Trafficked maids to order: The darker side of richer India


Under pressure from civil society groups as well as media reports of cases of women and children trafficked not just to be maids, but also for prostitution and industrial labour, authorities have paid more attention in recent years. In 2011, the government began setting up specialised anti-human trafficking units in police stations throughout the country.

There are now 225 units and another 110 due next year whose job it is to collect intelligence, maintain a database of offenders, investigate reports of missing persons and partner with charities in raids to rescue victims.

Parveen Kumari, director in charge of anti-trafficking at the ministry of home affairs, says so far, around 1,500 victims have been rescued from brick kilns, carpet weaving and embroidery factories, brothels, placement agencies and houses. "We realise trafficking is a bigger issue now with greater demand for labour in the cities and these teams will help," said Kumari. "The placement agencies are certainly under the radar."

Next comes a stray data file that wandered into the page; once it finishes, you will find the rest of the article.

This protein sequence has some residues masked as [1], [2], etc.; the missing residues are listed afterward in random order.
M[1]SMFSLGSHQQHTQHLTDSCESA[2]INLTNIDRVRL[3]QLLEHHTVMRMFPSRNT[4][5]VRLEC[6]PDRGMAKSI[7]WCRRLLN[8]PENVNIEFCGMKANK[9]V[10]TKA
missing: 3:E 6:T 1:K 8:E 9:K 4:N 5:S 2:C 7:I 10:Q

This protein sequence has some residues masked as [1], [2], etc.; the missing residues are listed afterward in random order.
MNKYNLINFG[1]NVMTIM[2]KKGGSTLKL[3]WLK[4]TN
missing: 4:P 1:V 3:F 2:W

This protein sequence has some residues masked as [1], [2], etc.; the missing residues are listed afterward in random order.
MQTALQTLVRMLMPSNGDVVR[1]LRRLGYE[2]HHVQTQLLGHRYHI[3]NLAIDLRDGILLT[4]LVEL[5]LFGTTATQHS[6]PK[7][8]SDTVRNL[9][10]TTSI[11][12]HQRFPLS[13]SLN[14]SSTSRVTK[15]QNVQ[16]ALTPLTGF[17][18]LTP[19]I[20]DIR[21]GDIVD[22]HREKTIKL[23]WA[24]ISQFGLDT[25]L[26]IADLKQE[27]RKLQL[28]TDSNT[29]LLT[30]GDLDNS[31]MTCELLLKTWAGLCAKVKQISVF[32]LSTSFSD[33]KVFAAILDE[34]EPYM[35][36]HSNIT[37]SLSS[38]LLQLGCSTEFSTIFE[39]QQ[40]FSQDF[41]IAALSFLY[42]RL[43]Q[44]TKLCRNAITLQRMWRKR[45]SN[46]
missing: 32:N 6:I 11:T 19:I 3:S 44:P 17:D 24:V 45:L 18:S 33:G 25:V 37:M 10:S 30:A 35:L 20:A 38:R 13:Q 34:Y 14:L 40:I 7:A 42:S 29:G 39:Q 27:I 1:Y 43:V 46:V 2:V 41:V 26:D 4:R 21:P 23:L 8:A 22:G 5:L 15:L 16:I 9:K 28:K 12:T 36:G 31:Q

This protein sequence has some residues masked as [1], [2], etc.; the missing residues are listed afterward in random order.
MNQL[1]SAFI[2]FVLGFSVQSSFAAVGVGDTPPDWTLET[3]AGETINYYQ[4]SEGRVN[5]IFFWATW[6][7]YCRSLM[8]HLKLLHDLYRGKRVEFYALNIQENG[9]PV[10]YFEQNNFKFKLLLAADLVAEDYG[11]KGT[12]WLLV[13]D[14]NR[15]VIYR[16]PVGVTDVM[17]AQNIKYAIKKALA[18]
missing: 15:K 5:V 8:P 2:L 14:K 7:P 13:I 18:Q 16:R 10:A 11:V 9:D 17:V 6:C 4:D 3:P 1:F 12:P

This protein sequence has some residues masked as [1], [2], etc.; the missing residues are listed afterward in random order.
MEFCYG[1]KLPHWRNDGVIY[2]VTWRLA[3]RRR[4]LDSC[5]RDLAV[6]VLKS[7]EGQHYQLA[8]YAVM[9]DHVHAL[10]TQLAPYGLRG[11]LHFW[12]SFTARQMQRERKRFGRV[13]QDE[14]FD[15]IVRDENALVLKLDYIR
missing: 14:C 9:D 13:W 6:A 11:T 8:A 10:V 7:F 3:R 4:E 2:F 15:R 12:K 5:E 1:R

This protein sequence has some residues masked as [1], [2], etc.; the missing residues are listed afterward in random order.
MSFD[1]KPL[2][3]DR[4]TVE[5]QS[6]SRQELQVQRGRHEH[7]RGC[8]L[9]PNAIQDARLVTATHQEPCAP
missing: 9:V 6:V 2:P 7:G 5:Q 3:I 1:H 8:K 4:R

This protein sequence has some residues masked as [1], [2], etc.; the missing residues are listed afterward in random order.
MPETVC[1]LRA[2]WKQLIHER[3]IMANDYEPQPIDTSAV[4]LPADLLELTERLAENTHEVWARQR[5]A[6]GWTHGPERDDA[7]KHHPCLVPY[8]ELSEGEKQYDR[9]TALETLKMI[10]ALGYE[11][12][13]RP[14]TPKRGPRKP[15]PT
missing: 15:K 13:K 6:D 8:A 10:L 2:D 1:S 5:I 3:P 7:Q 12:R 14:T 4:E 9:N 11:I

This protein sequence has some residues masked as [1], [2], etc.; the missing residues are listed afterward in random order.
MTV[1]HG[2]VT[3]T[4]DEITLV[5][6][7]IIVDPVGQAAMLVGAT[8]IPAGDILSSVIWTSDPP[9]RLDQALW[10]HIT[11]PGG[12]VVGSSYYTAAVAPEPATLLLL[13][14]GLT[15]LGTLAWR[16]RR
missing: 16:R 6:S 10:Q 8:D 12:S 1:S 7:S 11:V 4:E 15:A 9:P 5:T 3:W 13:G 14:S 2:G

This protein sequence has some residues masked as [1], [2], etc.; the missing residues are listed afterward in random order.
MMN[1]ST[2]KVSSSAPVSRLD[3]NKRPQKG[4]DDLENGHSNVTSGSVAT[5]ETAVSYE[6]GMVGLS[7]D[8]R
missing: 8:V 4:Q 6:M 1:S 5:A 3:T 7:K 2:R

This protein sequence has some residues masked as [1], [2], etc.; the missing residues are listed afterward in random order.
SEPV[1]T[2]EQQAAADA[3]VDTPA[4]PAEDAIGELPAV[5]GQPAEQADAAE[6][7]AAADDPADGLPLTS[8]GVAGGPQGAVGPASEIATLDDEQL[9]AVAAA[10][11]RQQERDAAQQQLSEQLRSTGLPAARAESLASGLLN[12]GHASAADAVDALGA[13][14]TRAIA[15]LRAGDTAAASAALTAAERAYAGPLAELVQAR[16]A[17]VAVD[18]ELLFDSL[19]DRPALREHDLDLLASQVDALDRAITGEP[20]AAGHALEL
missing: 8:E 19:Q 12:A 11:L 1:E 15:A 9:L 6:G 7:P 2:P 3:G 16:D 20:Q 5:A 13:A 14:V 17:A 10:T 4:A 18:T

The media is full of reports of minors and women lured from their villages by promises of a good life as maids in the cities. They are often sent by agencies to work in homes in Delhi, and its satellite towns such as Noida and Gurgaon, where they face a myriad of abuses. In April, a 13-year-old maid heard crying for help from the

balcony of a second floor flat in a residential complex in Delhi's Dwarka area became a national cause celebre. The girl, from Jharkhand state, had been locked in for six

days while her employers went holidaying in Thailand. She was starving and had bruises all over her body. The child, who had been sold by a placement agency, is now in a government boarding school as her parents are too poor to look after her. The employers deny maltreatment, and the case is under investigation, said Shakti Vahini, the Delhi-based child rights charity which helped rescue her.

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